I’ve been promising to write about eyewear for eons now, but I always wrestle with how best to approach the topic. I’ve worn glasses since my early 20’s, and have always considered them an important accessory and a great opportunity to make a style statement. (For that reason and extreme squeamishness about my eyes, I’ve never tried contact lenses.) There are so many factors that go into choosing eyewear, most of which are very personal and individual (face shape, nose shape, coloring, style, comfort…) that it’s hard to tackle except on a purely subjective basis.
My current stable of frames is dominated by variations on rectangular or cat-eye shapes in shades of tortoiseshell, so I’ve been looking for something completely different. I tend to gravitate toward “geeky” frames which are very on trend now, and I had a lot to choose from.
I started my search at Warby Parker, one of the companies that offers both frames and lenses online. All of the frames in the collage at the top of the post are from that brand. Their frames and lenses are reasonably priced (starting at $95 for single-vision, add another $200 or so for progressive lenses). They group their frames by width, which makes it easier to find styles that will work with your face size. They’ll send you 5 pairs to try for free. And they partner with non-profits to help get glasses to those in need. They have a few brick and mortar shops, which is where I tried these on. Many of their styles lean a bit “hipster,” so if you’re looking for something more traditional you may not like the choices.
My friend D., who always has the coolest eyewear, offered to take me to some of her favorite shops so we made a day of it.
These shots were taken at a few different shops in my area. That top left pair are kid’s frames from the Hello Kitty line, and actually fit me quite well. I like the idea of round frames, but when I put them on, I can’t help but think “Harry Potter.”
I’ve always felt that eyewear should express one’s personality, or some aspect of it. D. goes even further. Her dad was an optometrist, and she told me about childhood memories of him taking her and some of her siblings into his shop after hours when he needed to do paperwork. The kids would play and try on the glasses and pretend to be other people. She still looks for that distinct sense of Persona in her eyewear…it needs to take her beyond herself. Here are the two pairs she chose:
It’s important to find an optometry shop or eyewear line that “gets” you. I’ve had so many people try to put me in glasses that, while they may have been flattering for my face shape and coloring, were just so darn generic. D. introduced me to SEE Eyewear and out of all the shops we visited, they had the best combo of reasonable prices and fun styles. They do not sell online unfortunately, and make a limited number of each style.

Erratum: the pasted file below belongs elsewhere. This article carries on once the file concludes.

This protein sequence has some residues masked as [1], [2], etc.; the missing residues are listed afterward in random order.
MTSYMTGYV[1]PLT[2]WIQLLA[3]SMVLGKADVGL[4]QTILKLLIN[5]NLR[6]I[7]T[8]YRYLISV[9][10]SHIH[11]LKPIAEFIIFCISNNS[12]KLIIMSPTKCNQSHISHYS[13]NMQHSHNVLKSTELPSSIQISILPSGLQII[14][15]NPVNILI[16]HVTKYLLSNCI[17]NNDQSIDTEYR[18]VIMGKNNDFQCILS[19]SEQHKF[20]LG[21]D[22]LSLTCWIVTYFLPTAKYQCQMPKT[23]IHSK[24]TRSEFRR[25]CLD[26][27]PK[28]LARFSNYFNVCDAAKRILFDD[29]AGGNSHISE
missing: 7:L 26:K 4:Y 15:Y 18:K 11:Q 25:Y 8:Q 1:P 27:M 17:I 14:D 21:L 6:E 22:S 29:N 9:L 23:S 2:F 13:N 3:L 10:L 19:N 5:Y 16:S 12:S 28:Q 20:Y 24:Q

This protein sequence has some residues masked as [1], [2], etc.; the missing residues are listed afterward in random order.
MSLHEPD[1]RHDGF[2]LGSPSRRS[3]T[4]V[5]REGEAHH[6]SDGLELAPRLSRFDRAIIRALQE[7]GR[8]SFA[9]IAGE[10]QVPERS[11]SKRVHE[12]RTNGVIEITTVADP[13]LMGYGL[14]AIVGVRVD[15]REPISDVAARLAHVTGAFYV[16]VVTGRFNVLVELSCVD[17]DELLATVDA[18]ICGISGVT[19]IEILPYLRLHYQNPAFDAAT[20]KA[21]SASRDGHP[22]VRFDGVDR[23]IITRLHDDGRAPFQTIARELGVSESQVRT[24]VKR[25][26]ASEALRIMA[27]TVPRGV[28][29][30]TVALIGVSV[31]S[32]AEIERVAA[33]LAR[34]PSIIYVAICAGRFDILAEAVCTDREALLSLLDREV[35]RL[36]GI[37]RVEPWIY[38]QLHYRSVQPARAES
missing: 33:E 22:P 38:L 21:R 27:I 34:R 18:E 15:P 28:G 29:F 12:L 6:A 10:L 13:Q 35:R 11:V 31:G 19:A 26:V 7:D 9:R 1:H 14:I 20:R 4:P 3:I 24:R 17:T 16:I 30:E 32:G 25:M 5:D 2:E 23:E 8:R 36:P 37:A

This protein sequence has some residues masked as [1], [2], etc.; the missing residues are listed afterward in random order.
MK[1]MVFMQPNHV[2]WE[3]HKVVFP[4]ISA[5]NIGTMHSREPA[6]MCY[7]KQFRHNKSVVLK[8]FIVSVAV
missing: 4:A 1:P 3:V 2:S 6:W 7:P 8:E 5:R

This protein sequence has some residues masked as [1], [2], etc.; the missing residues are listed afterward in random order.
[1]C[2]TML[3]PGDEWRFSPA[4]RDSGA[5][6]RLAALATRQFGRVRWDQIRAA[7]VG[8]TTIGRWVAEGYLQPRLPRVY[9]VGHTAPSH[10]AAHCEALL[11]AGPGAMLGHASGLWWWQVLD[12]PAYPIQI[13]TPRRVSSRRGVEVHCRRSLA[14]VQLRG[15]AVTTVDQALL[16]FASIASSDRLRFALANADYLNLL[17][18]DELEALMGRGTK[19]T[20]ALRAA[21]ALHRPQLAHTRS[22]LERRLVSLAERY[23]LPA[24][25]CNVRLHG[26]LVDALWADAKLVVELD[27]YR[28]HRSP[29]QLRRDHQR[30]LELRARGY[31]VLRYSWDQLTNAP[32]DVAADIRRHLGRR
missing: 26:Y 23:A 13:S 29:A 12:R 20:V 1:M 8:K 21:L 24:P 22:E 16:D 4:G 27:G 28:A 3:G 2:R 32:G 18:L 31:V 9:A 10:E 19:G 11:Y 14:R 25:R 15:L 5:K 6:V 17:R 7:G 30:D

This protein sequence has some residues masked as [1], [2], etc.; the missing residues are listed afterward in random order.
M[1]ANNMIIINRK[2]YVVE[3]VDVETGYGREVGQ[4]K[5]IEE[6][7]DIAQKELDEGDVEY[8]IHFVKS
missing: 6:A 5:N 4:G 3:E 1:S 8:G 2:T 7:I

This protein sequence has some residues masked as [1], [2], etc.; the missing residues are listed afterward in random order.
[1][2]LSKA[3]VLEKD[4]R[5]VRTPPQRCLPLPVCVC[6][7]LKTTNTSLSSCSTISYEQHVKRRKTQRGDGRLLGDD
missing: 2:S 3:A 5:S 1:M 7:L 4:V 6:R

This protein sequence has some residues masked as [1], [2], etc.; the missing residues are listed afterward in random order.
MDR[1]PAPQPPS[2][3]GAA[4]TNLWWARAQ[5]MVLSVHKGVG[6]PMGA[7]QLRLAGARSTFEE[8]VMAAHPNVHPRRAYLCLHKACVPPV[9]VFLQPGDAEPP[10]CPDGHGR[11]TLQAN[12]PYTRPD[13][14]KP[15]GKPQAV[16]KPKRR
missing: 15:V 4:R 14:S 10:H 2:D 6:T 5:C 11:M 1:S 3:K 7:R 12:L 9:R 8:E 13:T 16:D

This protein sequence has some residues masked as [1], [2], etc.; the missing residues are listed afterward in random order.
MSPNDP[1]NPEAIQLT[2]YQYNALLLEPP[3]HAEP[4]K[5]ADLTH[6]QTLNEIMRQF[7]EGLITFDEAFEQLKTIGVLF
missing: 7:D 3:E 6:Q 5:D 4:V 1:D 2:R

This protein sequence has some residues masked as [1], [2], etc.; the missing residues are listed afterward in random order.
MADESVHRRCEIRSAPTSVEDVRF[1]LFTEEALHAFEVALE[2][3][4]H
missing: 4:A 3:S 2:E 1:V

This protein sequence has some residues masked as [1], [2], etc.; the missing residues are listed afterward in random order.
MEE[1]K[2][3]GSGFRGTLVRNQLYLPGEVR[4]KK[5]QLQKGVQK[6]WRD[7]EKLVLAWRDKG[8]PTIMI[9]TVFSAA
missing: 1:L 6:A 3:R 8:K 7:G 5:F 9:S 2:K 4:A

The last shop we visited on our Eyewear Quest was Morgenthal Frederics in Beverly Hills, which had an amazing selection of unique frames. They carry brands from all over the world, and the styles range from subtle to very avant-garde. Their merchandise is on the pricier side, but again, you’ll find pieces that you’d probably never see anywhere else, including one-of-a-kind vintage frames. If you come in to browse, prepare to spend some time as their inventory is substantial.
I also tried on several pairs of sunglasses that I really liked, but I’m pretty well set for those at the moment, so filed these styles away for future reference…
All except the pair on the top right were from Morgenthal Frederics. The top right pair is Saint Laurent. I really liked that one, but it was too big for my face/head.
In each shop, I asked the Sales Associates about biggest eyewear trends, based on what people were requesting and purchasing. Their answers were pretty consistent: cat-eye shapes, clear frames, mirrored lenses, and interesting textures or finishes.
I’m not trained in choosing the best styles for your face shape, so I’ll send you over to Inside Out Style for an expert’s advice. I find that I choose eyewear by three criteria: it has to be comfortable, it has to fit my face (I have a small, narrow face and many styles are just too big or wide) and I must love it immediately; it must feel like a good fit for my style.
A few things I’ve picked up along the way:
- There’s a reason that tortoiseshell frames are so popular; they are one of the most neutral and versatile choices, and there’s a shade of tortoiseshell that will flatter every skin tone.
- Clear frames are very on-trend right now, and are also a versatile choice.
- Nose pads can sometimes be added to plastic frames.
- The darker and thicker the frame, the more it will cast dark shadows on the eyes. If you really love a frame style but don’t like this effect, you can always have them made as sunglasses.
- Glasses should not slide down your nose or be so snug that they hurt your ears. Have your optometrist make adjustments until you’re completely happy with the fit. One of my ears is lower than the other, so I always have the ear pieces adjusted so the glasses sit level on my face.
So which did I choose?
(These are from SEE. I’d ordered these with nose pads originally, but found they weren’t as comfortable as I’d hoped and had them removed.)
How do you shop for eyewear? Do you find you buy certain styles over and over?